Surprise! Feminism.

So yesterday’s article on it being OK to write shitty open source has had thirty thousand views. Most of these came from it hanging out at the top of r/programming for nearly 24 hours.

Which… wow. Another four thousand (which it will probably manage today) and it will be twice as popular as my next most popular articles, which have respectively had a nation wide referendum and years of being a wikipedia link from a popular article to drive up their traffic.

Of those thirty thousand, I’d bet you decent money that twenty thousand minimum thought it was purely about software aphorisms like “release early, release often” and “worse is better” (it’s not about worse is better. Stop trying to make it about worse is better) and didn’t notice that it was not even subtly coded feminism.

“Wait, what? How was it feminism? You didn’t even mention gender!” says my old friend, the suspiciously convenient anonymous voice, currently acting as an expy for a whole bunch of dudes who would have been happy to do the job.

You are correct, suspiciously convenient anonymous voice. I did not mention gender, and in a perfectly egalitarian feminist utopia the piece could have stood on its own without any feminist undertones to speak of.

But we don’t live in that utopia.

As I mentioned, there are two things that you need in order to produce quality software for free:

  1. Time
  2. Money

Anyone want to take a guess what women on average have much less of? Anyone? Anyone?

Did you guess “Both of these things”? Well done!

In our society, a far greater burden of free labour is placed on women (Terminology note: I think everything I say about women in this piece also applies to people who are not women but are perceived as such). They are more likely to be expected to do child care, more likely to be expected to do house work, more likely to be expected to provide free emotional labour in the form of support and favours to others.

And, as we established, labour takes time. So all of this extra labour women are being expected to do cuts into the time they have to do other things, like open source.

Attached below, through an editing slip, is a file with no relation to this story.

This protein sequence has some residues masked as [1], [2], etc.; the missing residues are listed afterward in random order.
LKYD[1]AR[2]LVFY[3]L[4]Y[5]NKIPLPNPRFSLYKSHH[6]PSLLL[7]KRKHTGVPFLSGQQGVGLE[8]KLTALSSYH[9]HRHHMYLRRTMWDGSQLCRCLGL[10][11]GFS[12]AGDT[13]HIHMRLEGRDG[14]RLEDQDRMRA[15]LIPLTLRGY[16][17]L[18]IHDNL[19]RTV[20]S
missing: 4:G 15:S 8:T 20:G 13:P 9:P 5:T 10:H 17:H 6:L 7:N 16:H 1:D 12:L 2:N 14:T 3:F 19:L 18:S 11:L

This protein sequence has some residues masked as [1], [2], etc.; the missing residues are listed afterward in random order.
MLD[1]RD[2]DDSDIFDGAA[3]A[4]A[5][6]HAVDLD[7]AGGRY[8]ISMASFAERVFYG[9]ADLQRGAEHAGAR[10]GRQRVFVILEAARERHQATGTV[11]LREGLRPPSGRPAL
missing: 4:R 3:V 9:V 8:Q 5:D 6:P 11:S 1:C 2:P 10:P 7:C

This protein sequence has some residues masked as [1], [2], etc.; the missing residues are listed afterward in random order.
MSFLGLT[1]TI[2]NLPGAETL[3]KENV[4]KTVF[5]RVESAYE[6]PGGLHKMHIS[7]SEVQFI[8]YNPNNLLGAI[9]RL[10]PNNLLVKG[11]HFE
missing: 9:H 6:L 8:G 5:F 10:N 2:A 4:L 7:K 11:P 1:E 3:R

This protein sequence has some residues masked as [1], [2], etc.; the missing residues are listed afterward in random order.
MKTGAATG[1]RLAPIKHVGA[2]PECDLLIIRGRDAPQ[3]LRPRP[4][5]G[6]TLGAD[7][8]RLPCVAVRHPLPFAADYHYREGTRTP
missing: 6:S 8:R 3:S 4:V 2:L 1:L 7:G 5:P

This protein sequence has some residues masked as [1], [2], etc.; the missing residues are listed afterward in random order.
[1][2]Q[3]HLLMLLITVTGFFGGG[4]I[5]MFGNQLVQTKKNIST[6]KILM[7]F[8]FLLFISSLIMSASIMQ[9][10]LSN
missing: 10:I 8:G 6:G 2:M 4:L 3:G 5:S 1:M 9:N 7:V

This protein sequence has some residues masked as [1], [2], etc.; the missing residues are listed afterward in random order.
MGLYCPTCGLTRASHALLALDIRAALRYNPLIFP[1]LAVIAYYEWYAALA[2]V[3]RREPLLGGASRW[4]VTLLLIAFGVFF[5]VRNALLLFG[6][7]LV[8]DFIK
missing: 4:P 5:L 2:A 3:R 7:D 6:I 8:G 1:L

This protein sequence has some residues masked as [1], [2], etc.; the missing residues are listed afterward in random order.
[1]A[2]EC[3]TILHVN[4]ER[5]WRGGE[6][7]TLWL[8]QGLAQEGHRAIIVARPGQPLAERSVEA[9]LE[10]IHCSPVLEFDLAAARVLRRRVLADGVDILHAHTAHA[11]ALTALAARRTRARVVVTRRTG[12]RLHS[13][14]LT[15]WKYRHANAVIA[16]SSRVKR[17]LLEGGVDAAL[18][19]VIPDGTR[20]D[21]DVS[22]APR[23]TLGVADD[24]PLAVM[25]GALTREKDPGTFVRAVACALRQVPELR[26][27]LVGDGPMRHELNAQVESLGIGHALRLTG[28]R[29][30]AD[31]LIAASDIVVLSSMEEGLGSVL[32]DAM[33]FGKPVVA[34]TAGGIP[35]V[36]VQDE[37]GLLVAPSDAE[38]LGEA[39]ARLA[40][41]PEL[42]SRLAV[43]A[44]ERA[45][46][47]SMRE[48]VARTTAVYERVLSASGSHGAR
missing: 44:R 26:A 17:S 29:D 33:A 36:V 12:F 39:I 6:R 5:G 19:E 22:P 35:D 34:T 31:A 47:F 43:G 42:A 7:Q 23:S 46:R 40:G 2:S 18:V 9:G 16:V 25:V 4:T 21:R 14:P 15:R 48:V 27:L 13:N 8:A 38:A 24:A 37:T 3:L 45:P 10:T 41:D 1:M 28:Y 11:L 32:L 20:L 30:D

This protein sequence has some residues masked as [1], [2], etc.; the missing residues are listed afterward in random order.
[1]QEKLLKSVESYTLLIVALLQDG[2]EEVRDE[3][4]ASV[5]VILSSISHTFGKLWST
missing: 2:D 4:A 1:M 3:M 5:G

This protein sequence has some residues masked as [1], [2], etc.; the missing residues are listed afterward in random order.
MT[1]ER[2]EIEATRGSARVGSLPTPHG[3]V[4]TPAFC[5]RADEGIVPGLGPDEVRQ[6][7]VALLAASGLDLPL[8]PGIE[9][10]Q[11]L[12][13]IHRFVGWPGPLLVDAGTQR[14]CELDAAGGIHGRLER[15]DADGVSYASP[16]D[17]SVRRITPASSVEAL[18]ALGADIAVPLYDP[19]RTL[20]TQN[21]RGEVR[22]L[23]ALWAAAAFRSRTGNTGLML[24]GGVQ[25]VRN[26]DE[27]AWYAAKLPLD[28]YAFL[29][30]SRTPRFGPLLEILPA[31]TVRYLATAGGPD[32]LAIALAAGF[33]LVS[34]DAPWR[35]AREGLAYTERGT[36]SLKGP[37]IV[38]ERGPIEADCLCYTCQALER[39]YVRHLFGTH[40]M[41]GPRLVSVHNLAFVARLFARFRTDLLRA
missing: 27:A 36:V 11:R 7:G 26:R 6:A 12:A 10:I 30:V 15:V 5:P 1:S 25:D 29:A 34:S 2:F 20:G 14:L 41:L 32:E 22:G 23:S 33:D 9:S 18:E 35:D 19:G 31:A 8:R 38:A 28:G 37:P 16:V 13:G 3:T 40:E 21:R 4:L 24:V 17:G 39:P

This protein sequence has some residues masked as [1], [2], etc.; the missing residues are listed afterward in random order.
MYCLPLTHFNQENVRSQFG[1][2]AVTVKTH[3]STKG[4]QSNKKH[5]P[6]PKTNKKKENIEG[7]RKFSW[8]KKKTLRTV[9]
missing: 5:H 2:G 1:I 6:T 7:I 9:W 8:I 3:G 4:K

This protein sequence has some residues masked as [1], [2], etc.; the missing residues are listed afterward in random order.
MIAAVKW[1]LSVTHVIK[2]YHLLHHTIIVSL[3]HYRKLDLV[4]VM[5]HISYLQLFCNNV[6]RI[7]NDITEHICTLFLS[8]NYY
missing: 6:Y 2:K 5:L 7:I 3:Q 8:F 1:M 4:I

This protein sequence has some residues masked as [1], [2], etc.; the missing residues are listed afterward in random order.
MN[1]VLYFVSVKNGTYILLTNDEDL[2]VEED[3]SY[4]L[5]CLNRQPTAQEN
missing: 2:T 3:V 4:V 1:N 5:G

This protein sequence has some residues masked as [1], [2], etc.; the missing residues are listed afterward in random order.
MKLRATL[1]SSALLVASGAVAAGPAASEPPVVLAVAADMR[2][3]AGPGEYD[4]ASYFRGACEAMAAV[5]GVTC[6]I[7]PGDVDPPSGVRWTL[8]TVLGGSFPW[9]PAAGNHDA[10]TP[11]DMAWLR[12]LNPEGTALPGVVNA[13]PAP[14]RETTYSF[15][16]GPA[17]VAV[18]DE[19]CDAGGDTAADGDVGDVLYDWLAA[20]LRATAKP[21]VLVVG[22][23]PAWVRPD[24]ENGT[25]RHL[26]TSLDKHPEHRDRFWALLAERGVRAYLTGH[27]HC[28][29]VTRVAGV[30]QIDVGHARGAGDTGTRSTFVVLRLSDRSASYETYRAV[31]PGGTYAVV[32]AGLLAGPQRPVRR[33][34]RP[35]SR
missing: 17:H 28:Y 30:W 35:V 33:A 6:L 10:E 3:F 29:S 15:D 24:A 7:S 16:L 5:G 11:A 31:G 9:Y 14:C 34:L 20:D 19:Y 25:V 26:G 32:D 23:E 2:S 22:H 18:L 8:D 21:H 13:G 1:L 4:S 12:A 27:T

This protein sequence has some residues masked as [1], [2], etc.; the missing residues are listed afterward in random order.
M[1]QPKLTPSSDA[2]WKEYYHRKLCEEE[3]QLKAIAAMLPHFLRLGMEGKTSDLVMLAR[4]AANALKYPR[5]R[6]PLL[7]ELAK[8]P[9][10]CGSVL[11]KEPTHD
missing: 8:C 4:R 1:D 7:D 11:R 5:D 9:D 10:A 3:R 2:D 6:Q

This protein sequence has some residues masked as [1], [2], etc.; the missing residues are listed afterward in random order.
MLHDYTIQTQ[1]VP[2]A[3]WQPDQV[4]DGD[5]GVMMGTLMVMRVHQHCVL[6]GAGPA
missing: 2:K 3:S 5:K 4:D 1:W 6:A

But wait, there’s more! Women are also paid less (exact reports for how much differ, so I’m not going to mention a figure for people to derail the point by quibbling about). The freedom to take time off to work on a thing is a lot easier to have if you’re actually paid enough to be able to afford it.

It’s OK though. In order to make up for the lack of these two things, women do have a few things they have more of to offset it.

  1. Dudes who think they are entitled to their time for free
  2. Standards of quality they are expected to meet

…wait, that doesn’t make it better at all, does it?

The sad fact is that women with a public presence get given a much harder time than men do, and this transfers entirely to the open source world: People are extremely ready to police the quality of your work already. Being a woman turns this up to 11.

So with less time and less money to achieve quality in and higher standards they are likely to be expected to adhere to, is it any surprise that the percentage of women in open source is a lot lower than it is in tech overall (where it’s already bad)?

Open source culture in general, and this problem in particular, are not exclusively feminist issues. You absolutely can and do experience these problems as a man, and these problems could easily still exist in a fully gender equal or genderless society, but any understanding of how these problems manifest in and interact with the society we actually have will be incomplete without the structural analysis of privilege and its interaction with gender that feminism brings to the table.

If you want to read more about this subject, I recommend this great piece by Ashe Dryden: The ethics of unpaid labour and the OSS community. A lot of my thoughts and opinions around this were informed by it.


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